Given that my last experience at a Classical summer school was as an A-
On arriving at Moreton Hall, the welcome from Robert Grant and Allison Caplan could not have been warmer. Our first evening got off to a cracking start with some Roman wine tasting with the Wroxeter Vineyard. Some delicious local wines were perfect preparation for the competitive but jovial Classical Quiz. The contest was closely fought but only one team could walk away with the spoils of a bottle of the Noble Roman! It was the perfect introduction for a newcomer.
The only difficult moment for me that week was having to choose which of the fascinating option groups I would attend. Despite some tough decisions, I was delighted with my selections. Allison Caplan led an extremely enjoyable and productive session on “Adapting Texts for Classroom Drama”. After reading a translation of Ovid’s Semele, we were split into groups and asked to prepare our very own productions of the story for a performance to the entire ARLT group (I clearly did not read the small print!). Nevertheless, it is not every day you to get to pretend to be Jupiter.
Steve Hunt’s “Sharing practice and creating resources for the CLC” was a brilliant option group to start with. Designed to be a very open and interactive discussion forum, that is exactly what it was. Everyone was very happy to share ideas, activities and discuss new aspects of the CLC. We were even given the chance to show off (or not) our art skills using CLC Book 3. Fiona Gow’s “A Historical Background to the Aeneid” was outstanding. We looked at Book 6’s Pageant of Heroes and Fiona shared some excellent ideas for classroom activities. The final option group, Peter Geall’s “Brush Up Your Rusty Latin”, was a fantastic opportunity to put myself in the shoes of a pupil as we translated some love elegy and part of Apuleius’ Sagae Thessalae.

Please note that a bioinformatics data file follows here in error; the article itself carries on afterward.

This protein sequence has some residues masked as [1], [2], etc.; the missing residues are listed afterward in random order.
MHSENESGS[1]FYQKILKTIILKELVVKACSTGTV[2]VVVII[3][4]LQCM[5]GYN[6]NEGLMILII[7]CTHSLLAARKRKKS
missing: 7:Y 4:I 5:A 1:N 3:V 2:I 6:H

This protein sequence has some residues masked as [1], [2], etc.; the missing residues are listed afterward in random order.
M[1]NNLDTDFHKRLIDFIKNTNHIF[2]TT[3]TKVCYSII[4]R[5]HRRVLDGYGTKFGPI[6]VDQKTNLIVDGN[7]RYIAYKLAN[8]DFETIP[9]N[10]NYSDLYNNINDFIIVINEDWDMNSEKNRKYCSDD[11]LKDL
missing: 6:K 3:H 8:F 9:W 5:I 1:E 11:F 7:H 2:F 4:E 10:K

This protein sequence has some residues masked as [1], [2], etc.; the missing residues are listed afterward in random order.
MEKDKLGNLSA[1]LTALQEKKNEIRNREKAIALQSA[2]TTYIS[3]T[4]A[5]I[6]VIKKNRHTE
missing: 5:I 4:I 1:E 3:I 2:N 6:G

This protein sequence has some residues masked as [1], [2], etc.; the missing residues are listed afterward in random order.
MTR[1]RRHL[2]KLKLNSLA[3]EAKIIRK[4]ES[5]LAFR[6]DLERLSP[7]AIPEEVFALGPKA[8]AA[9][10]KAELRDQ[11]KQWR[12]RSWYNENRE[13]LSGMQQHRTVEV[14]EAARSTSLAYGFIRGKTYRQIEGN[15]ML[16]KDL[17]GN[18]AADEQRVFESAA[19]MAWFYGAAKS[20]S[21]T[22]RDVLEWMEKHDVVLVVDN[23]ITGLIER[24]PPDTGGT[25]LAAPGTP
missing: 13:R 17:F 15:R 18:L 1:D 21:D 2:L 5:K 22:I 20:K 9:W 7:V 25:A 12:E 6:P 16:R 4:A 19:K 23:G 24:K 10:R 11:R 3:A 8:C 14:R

In addition, there was a fabulous selection of lectures over the five days. Carrie Vout kicked off the proceedings with an excellent talk on “Why History Needs Art”. Steve Killick and Mark Rivett led a brilliant storytelling workshop in which we worked on our own narrative skills before they gave us an awesome two-
Our final evening together included the much anticipated ARLT entertainment which was abundant in laughter and frivolity. With fine performances of The Trojan Women, Gilbert & Sullivan recitals, Ovid’s Semele in the style of Jeremy Kyle and the Oki Koki and Old Macdonald sung in Latin, an extremely enjoyable evening was had by all.
The week ended with an excursion to Chester, a place I have always wanted to visit. I much enjoyed the Grosvenor Museum before a Roman soldier led us all around town to see major landmarks, such as the amphitheatre. This was perfect preparation ahead of my expedition along Hadrian’s Wall the next day.
From start to finish, the week was not only extremely useful but consistently enjoyable. The atmosphere was friendly and supportive and everyone seemed open to sharing ideas, resources and offer advice on new teaching methods. A few of us even enjoyed some Classical banter over a game of tennis on a sunny Shropshire evening! I would like to thank the ARLT Committee and particularly, Robert Grant and Allison Caplan for their exceptionally hard work throughout. I very much look forward to returning to another ARLT event.
|Officers of ARLT|
|Read it Right|
|The Perse Plays|
|new classroom Latin|
|Classical Reading Group|
|Artefacts for the classroom|
|Latinum - online audio|
|2016 Ratcliffe College|
|2015 Haberdashers Monmouth|
|2014 St John's Durham|
|2013 Roehampton University|
|2012 Moreton Hall|
|2011 Charterhouse School|
|NC Latin grade descriptors|
|Common Entrance links|